Moving on to thermal testing, I will use the OCCT CPU stability test program to generate maximum CPU load and temperatures as well as MSI Kombustor for the GPU temperature testing. Ambient temperature will be kept constant at 72°F/22.2°C.
A preliminary note about thermal testing: A PC chassis being reviewed ought to be in as close to stock configuration as possible. That means I won’t add fans to the system (other than what comes with certain components’ cooling systems). Also, per my now routine practice, I’ll also use the same torture tests to put the CPU and the GPU under maximum load conditions. OCCT is the torture test of choice for the CPU, while MSI Kombustor fits the bill for the GPU.
So this is how the S5 fared:
Across the four cores of the i5-2500K, the maximum temperatures registered were 47°/51°/51°/51°C. The following table shows how this performance compares to other chassis I’ve tested with the test system in an identical configuration:
|Chassis||Maximum Core Temperatures Recorded|
|Danger Den Torture Rack||50°/54°/54°/55° C|
|Corsair Obsidian 450D||49°/52°/51°/51° C|
|Puget Systems Test Bench||51°/54°/54°/54° C|
|Corsair Graphite 730T||48°/52°/52°/52° C|
|Lian Li PC-A61||48°/51°/52°/52° C|
|Thermaltake Core V51||50°/52°/51°/51° C|
|Corsair Graphite 780T||48°/51°/51°/51° C|
|In Win 707||49°/52°/52°/52° C|
|Supermicro S5||47°/51°/51°/51° C|
The data show the test system reached the lowest temperatures at maximum CPU load whilst installed in the Supermicro S5. Granted, there is very little difference between our test results, but at the very least you can conclude the S5 isn’t under-performing compared to its competition.
Moving on to the maximum GPU temperature tests, the test system in the S5 registered a maximum of 70°C.
And here’s how that compares to the rest of the chassis for which I’ve gathered maximum GPU temperature data:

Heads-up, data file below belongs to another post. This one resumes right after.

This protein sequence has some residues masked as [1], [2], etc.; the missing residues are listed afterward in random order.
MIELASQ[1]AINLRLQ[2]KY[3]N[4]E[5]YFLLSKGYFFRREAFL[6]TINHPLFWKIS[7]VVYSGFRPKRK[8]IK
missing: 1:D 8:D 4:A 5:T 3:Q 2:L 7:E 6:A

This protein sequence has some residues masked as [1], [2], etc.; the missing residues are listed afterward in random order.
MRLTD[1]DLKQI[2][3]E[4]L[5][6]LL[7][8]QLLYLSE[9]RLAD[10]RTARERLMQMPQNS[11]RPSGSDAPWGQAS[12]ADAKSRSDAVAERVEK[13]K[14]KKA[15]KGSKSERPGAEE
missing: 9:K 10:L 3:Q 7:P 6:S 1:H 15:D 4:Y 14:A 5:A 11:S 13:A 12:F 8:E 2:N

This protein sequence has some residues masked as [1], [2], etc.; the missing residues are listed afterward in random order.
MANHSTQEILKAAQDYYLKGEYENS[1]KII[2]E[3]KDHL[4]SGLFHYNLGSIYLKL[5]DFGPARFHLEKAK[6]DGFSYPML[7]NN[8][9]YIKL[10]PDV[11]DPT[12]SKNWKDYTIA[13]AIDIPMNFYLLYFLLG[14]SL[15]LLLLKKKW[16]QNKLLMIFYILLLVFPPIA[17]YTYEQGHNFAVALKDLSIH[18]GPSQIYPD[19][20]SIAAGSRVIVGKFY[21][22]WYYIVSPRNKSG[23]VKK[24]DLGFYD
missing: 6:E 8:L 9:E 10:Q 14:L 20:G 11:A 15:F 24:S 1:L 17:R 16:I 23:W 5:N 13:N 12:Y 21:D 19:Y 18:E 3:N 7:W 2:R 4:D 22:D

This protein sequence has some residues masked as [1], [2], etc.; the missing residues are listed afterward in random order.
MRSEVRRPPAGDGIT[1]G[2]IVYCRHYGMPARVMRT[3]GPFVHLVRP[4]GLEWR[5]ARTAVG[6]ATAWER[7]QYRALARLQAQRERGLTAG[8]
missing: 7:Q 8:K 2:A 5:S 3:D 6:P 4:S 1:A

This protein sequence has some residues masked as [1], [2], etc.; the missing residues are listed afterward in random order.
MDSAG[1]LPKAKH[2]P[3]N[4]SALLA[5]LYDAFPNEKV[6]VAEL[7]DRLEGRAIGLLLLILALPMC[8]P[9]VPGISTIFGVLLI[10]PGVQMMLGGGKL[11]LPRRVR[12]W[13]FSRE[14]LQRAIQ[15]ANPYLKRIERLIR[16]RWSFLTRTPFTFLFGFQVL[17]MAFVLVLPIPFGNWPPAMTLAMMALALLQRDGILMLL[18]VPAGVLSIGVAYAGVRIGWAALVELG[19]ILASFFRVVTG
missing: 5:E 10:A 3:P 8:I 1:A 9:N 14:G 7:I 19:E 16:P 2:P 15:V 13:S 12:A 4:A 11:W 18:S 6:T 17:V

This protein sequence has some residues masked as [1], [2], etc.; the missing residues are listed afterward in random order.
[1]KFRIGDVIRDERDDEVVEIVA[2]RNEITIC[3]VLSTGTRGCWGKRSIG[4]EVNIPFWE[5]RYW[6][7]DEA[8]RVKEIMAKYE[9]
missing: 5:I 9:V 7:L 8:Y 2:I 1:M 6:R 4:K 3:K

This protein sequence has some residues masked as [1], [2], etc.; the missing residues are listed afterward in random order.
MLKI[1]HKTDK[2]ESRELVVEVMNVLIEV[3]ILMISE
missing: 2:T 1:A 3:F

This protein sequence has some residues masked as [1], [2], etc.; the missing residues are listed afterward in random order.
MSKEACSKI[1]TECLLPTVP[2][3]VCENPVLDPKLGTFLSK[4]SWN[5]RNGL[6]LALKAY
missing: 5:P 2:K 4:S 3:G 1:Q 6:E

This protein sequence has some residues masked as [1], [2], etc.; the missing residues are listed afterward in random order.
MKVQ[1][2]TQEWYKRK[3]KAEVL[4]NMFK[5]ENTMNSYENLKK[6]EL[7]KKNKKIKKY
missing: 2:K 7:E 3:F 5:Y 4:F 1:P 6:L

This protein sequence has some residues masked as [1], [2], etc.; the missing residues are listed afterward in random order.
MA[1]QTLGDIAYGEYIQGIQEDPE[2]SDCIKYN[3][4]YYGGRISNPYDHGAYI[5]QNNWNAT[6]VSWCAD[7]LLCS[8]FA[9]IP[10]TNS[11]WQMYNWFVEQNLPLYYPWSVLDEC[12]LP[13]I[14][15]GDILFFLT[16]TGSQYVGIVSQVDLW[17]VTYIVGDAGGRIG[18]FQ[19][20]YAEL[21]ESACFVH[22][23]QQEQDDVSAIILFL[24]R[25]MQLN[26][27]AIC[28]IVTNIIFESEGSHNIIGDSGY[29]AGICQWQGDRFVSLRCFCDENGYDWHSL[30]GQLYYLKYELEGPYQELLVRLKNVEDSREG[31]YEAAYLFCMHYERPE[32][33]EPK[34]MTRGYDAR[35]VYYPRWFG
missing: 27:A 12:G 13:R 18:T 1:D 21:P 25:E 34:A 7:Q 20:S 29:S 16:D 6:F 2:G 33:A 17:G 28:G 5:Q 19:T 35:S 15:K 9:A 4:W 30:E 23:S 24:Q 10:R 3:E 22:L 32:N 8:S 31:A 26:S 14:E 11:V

|Chassis||Maximum GPU Temperatures Recorded|
|Danger Den Torture Rack||55° C|
|Corsair Obsidian 450D||63° C|
|Puget Systems Test Bench||50° C|
|BitFenix Neos||68° C|
|Corsair Graphite 730T||57° C|
|Lian Li PC-A61||52° C|
|Thermaltake Core V51||74° C|
|Corsair Graphite 780T||52° C|
|In Win 707||74° C|
|Supermicro S5||70° C|
The Supermicro S5‘s performance was not the best, but it was four degrees Celsius better than the worst performances. I’d theorize that the reason for this is the restrictiveness of the mesh filter panel on the chassis roof. The finer the mesh pattern, the more it keeps dust out, but also the more it impedes airflow into a chassis.
In terms of noise output, the S5 is as quiet as they come. This is quite impressive given that Supermicro did not equip the S5 with any overt noise-dampening materials like sound-absorbent foam or anything like that.
Moving on to build quality, overall the S5 is more than adequate. The paint is acceptable for what it is; it’s not like it was given a shiny finish or anything. However, the paint seems resilient and damage-resistant. I’m also impressed with the lack of squeaks and vibrations, suggesting the S5 has a very good and strong structural integrity. Finally, I also like the feel of both the power and the reset buttons. They don’t feel cheap at all, and pressing them feels satisfying.
If there’s one thing I’d care to complain about, it’s the cheap feel of the plastic on the front fascia. I understand that this isn’t a top-tier product, but it’s never cool when you touch something and it just feels more brittle than you’d want it to be. The worst offender in this aspect is the grill protecting the front intake fan opening: I feel like I can destroy it with my bare hands without much effort.